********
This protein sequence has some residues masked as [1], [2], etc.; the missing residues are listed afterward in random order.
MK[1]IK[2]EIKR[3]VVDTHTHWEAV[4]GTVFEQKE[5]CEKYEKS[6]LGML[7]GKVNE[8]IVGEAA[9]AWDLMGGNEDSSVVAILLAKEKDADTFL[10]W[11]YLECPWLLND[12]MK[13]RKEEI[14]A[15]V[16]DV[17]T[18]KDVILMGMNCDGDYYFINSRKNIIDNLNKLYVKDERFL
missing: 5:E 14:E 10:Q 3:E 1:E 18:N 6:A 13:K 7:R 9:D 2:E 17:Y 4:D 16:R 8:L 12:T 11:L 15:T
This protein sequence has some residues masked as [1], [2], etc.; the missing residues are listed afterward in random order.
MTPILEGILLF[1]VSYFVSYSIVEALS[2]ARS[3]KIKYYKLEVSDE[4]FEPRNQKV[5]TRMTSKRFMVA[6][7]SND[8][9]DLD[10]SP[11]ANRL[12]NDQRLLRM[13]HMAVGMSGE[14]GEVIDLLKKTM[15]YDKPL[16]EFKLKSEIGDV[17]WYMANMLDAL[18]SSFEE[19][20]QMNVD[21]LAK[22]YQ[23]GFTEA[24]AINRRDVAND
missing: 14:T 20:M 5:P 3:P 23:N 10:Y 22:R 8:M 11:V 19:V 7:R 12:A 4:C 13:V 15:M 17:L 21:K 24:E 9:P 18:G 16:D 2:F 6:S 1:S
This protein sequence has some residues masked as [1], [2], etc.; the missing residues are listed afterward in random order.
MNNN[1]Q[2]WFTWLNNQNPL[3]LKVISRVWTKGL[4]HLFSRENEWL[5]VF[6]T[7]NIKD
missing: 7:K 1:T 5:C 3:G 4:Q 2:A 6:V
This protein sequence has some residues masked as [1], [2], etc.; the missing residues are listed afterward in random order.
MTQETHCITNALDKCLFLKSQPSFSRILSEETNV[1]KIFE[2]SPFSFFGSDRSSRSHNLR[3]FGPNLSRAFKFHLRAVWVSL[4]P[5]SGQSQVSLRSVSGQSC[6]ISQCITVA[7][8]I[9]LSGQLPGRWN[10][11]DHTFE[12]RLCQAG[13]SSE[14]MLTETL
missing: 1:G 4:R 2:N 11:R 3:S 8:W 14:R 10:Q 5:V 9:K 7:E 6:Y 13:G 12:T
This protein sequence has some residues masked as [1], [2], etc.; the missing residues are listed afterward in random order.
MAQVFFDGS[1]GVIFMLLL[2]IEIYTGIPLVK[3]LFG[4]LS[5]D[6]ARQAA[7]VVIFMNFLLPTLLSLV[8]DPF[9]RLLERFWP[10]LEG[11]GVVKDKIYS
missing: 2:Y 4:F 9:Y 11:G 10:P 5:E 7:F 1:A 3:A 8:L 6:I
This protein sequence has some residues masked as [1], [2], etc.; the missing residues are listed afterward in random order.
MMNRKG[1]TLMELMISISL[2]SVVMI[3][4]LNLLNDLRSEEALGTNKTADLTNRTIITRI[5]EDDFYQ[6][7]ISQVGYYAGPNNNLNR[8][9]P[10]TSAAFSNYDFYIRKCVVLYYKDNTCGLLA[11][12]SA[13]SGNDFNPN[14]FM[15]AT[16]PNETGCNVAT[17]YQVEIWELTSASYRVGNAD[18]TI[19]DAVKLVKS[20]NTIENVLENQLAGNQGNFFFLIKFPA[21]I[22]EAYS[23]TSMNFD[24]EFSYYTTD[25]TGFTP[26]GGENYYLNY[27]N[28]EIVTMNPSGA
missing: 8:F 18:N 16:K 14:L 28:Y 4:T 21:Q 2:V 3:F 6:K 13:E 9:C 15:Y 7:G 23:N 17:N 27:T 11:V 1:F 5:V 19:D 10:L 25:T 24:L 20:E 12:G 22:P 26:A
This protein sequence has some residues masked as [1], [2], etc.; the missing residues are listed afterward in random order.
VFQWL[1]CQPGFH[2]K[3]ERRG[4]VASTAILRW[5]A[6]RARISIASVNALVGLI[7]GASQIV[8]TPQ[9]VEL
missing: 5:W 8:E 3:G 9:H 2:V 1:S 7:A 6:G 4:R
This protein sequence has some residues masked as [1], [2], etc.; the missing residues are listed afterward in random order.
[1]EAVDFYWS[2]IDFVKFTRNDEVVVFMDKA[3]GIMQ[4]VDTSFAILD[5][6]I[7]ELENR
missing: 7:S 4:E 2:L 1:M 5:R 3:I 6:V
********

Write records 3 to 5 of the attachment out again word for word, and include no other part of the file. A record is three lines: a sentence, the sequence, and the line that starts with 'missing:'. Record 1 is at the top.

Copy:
This protein sequence has some residues masked as [1], [2], etc.; the missing residues are listed afterward in random order.
MNNN[1]Q[2]WFTWLNNQNPL[3]LKVISRVWTKGL[4]HLFSRENEWL[5]VF[6]T[7]NIKD
missing: 7:K 1:T 5:C 3:G 4:Q 2:A 6:V
This protein sequence has some residues masked as [1], [2], etc.; the missing residues are listed afterward in random order.
MTQETHCITNALDKCLFLKSQPSFSRILSEETNV[1]KIFE[2]SPFSFFGSDRSSRSHNLR[3]FGPNLSRAFKFHLRAVWVSL[4]P[5]SGQSQVSLRSVSGQSC[6]ISQCITVA[7][8]I[9]LSGQLPGRWN[10][11]DHTFE[12]RLCQAG[13]SSE[14]MLTETL
missing: 1:G 4:R 2:N 11:R 3:S 8:W 14:R 10:Q 5:V 9:K 7:E 6:Y 13:G 12:T
This protein sequence has some residues masked as [1], [2], etc.; the missing residues are listed afterward in random order.
MAQVFFDGS[1]GVIFMLLL[2]IEIYTGIPLVK[3]LFG[4]LS[5]D[6]ARQAA[7]VVIFMNFLLPTLLSLV[8]DPF[9]RLLERFWP[10]LEG[11]GVVKDKIYS
missing: 2:Y 4:F 9:Y 11:G 10:P 5:E 7:F 1:A 3:A 8:L 6:I